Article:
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Crucial Fact

  • His favourite word was mentioned.

Last in Parliament September 2008, as Liberal MP for Oak Ridges—Markham (Ontario)

Lost his last election, in 2011, with 28% of the vote.

Statements in the House

Rural Mail Delivery October 23rd, 2006

Mr. Speaker, it is a pleasure to once again rise in the House and debate this issue. Since we began the debate in the spring of the last session, we have heard from many more constituents whose mail has been stopped.

I would like to mention that constituents in my riding Oak Ridges—Markham experienced a stoppage in their rural mail delivery last January. Three routes in my riding were the first to be affected in the entire country. Their mail was stopped because of a road safety complaint lodged by Canada Post rural mail delivery carriers. That decision was subsequently supported by Human Resources and Social Development. That is why deliveries all over Canada have stopped.

Now almost all of my riding is affected, including Kettelby, Whitchurch-Stouffville, Gormley, Schomberg and routes out of the Unionville post office.

One of my constituents wrote and asked me:

--how much more dangerous is it to put umpteen cars on the road unnecessarily, in all kinds of weather? How safe is it for citizens to have to get out of their cars at the roadside location to retrieve their mail?

In fact, in total there are more than 6,600 rural suburban mail carriers delivering at some 840,000 points of mailbox deliveries across the country. More than 600 rural mail carriers have made health and safety complaints so far. Not a week goes by without several new complaints.

Almost 5,000 rural mailboxes in Canada do not receive mail delivery because of safety complaints lodged by rural mail carriers.

Rural mail delivery is as individual as we all are. When I drive in my riding, I see mailboxes made from milk containers, or hockey helmets or with the strangest faces on them. People take pride in what their rural mailboxes look like. People look forward to retrieving their mail each and every day.

Routes have now been affected in Nova Scotia, New Brunswick, Quebec, Ontario and Manitoba, practically across the whole country. Stoppage of rural mail delivery has been an attack on rural Canadians. Rural Canada suffers from low population rates, migration to large centres and stagnant economies in some cases. Is it any wonder why rural residents in Oak Ridges—Markham see the delivery of rural mail as yet another attack on their unique way of life?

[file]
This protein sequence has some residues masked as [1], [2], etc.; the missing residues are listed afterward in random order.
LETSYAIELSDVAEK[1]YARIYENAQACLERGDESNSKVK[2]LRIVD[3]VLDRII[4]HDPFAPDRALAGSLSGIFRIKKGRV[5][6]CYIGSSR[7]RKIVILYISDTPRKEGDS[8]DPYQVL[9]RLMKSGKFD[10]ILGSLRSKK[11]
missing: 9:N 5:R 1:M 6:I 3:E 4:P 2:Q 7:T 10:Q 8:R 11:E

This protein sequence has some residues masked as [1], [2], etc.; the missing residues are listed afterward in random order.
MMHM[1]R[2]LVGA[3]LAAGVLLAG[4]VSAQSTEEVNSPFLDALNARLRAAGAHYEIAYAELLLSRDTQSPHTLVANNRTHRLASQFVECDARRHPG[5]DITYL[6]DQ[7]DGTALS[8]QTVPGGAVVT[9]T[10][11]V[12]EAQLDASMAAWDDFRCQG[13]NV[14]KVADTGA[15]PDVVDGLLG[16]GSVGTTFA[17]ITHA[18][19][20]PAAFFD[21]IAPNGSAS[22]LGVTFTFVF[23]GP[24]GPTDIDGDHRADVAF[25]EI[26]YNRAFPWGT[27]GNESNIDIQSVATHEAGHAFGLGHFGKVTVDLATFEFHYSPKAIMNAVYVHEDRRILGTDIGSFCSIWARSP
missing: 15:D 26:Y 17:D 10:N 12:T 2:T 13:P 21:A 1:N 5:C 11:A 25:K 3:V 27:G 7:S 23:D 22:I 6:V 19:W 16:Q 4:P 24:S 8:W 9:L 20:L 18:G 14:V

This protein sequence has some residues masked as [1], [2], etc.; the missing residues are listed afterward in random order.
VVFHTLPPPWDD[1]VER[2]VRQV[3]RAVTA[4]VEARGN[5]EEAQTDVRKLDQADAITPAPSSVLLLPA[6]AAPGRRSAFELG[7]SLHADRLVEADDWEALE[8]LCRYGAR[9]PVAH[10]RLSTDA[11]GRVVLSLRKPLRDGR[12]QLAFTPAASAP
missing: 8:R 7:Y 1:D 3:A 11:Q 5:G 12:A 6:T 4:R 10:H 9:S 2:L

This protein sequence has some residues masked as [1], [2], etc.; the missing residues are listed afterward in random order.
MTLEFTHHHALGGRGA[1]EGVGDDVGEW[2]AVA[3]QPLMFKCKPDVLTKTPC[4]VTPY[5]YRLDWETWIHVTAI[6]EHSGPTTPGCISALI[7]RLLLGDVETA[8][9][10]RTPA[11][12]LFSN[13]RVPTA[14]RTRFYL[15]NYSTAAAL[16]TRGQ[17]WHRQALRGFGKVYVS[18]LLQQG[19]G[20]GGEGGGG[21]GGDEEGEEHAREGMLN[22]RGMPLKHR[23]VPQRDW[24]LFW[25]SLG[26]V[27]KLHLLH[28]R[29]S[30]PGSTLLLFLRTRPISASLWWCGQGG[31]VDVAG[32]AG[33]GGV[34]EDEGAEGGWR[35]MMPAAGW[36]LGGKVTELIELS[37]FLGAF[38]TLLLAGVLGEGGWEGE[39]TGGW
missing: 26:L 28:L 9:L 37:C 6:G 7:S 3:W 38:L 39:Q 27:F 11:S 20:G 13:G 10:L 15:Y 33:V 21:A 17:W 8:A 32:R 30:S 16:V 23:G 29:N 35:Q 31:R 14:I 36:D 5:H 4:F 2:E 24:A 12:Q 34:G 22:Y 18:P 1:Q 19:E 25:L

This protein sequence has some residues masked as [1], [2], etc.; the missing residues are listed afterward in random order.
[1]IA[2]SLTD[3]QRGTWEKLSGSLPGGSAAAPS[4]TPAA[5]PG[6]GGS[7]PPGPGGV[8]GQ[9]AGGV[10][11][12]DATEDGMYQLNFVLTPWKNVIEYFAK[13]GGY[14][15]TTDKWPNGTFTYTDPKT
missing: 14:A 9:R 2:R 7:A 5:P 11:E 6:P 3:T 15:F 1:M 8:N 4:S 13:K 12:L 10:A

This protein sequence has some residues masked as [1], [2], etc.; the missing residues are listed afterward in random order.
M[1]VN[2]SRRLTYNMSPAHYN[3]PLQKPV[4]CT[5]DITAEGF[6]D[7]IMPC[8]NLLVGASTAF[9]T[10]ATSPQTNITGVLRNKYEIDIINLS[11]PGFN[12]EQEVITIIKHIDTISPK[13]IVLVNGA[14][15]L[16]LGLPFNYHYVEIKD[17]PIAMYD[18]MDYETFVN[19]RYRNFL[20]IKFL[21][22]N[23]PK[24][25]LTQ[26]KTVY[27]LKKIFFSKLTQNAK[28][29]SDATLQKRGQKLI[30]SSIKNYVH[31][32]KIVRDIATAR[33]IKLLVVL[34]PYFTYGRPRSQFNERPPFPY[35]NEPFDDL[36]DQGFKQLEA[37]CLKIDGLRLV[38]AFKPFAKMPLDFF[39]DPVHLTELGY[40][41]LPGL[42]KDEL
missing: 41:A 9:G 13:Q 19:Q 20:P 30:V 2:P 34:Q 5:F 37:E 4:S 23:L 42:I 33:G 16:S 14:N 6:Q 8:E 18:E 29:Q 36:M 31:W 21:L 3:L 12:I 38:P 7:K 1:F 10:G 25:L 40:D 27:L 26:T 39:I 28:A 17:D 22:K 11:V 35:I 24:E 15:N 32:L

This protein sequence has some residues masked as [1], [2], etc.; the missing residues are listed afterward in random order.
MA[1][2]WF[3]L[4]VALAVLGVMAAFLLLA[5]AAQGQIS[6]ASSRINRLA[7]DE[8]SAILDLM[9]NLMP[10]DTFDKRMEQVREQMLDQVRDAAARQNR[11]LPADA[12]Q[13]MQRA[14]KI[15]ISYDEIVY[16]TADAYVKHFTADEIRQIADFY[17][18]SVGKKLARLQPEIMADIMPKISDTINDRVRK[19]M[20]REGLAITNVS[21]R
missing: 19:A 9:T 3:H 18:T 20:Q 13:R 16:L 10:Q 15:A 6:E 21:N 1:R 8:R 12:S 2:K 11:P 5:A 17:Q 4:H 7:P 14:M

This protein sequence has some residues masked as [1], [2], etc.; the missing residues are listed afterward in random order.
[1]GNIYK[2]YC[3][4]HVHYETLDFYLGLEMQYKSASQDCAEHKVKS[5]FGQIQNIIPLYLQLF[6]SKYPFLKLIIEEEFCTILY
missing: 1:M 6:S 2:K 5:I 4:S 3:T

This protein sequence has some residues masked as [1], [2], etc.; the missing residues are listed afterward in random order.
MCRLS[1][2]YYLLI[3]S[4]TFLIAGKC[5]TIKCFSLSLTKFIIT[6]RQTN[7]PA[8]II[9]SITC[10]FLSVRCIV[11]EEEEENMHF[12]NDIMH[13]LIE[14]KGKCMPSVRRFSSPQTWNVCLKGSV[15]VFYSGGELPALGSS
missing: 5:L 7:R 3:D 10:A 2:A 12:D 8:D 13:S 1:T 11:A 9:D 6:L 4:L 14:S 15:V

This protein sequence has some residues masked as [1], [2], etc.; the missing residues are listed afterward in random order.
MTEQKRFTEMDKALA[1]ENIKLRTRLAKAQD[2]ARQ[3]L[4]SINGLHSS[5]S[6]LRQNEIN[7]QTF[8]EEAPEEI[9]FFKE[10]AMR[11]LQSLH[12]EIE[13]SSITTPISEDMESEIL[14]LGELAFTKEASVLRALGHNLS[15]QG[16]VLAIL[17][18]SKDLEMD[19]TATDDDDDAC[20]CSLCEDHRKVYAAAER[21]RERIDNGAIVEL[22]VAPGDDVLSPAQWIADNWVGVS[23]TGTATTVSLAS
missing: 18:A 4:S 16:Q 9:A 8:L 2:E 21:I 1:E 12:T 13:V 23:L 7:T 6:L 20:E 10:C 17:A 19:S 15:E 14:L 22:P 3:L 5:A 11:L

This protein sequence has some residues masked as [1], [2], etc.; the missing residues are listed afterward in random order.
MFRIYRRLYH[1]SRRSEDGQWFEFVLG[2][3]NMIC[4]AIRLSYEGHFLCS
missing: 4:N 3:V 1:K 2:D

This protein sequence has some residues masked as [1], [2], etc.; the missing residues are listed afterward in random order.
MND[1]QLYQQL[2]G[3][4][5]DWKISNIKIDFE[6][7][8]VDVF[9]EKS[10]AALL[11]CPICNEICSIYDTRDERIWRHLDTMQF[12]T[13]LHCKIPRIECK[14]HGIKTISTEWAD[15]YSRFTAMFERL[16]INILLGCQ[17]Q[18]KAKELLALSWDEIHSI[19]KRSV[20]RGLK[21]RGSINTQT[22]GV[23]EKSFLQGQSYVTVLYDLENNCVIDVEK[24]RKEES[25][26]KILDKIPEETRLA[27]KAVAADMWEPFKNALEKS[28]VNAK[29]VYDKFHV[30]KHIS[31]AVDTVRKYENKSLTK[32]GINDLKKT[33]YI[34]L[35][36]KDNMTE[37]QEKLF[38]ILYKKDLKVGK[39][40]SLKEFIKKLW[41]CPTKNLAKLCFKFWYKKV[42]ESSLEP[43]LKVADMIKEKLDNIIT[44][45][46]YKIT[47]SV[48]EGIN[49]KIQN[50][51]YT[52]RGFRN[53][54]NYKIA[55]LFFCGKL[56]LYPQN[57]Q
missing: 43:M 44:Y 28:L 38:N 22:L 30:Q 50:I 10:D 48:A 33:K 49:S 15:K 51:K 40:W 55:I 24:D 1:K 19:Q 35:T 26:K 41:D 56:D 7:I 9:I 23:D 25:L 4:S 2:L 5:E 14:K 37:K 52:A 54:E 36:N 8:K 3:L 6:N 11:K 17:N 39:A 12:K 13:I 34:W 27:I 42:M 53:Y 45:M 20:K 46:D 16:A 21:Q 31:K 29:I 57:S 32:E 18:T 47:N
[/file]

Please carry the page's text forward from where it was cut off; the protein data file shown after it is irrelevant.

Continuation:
What are we looking for? Canadians want to see rural route mail delivery maintained and restored to affected customers. Canada Post has had 11 consecutive years of profits. It must dedicate the resources, human and financial, to ensure safe and reliable rural route mail delivery.

I thank all the members who have spoken on this very important issue for Canadians.

I see there is much support in the House and hopefully we will make sure that this comes to an end this week.

I assure my constituents and all rural Canadians that I will continue to do what I can to ensure that their rural mail delivery is restored and maintained.

World Sight Day October 3rd, 2006

Mr. Speaker, I am pleased to host World Sight Day 2006 on Parliament Hill. World Sight Day is on October 12. We will mark the occasion tomorrow afternoon.

My office has been working closely with Christian Blind Mission International, CBMI, whose office is located in my riding. It was after having spoken with its leadership that I decided to include Braille on my business cards.

Vision 2020: the Right to Sight is a global initiative of the World Health Organization, along with national governments and organizations. This initiative aims to eliminate unnecessary blindness to give all people, including those in developing countries, the gift of sight.

My office has issued the invitations. I hope that everyone will take the time to learn more about World Sight Day with CBMI, CNIB, Operation Eyesight, the World Blind Union and other members of the Canadian coalition.

Criminal Code October 2nd, 2006

Mr. Speaker, the hon. member mentioned in the definition of street racing that it involves two vehicles. In my riding of Oak Ridges--Markham, there are discussions of street racing taking place with one vehicle, where young people are given a message on their telephones to meet at such and such a place, that there is a bagful of money or a reward and the first one who arrives there will get it. How does the member see that helping the judges?

Softwood Lumber Products Export Charge Act, 2006 September 26th, 2006

Mr. Speaker, I listened with enthusiasm. I wanted to make sure that I caught as much as I could of the words from my colleague across the floor.

Canadians across the country have said that the new Conservative Party is a principled party, a party of law and order. Maybe the member could tell us where he sees the law and order in this, in giving up so much money. Also, where is the principle and how is it upheld when so many tribunals and trade panels have ruled in our favour?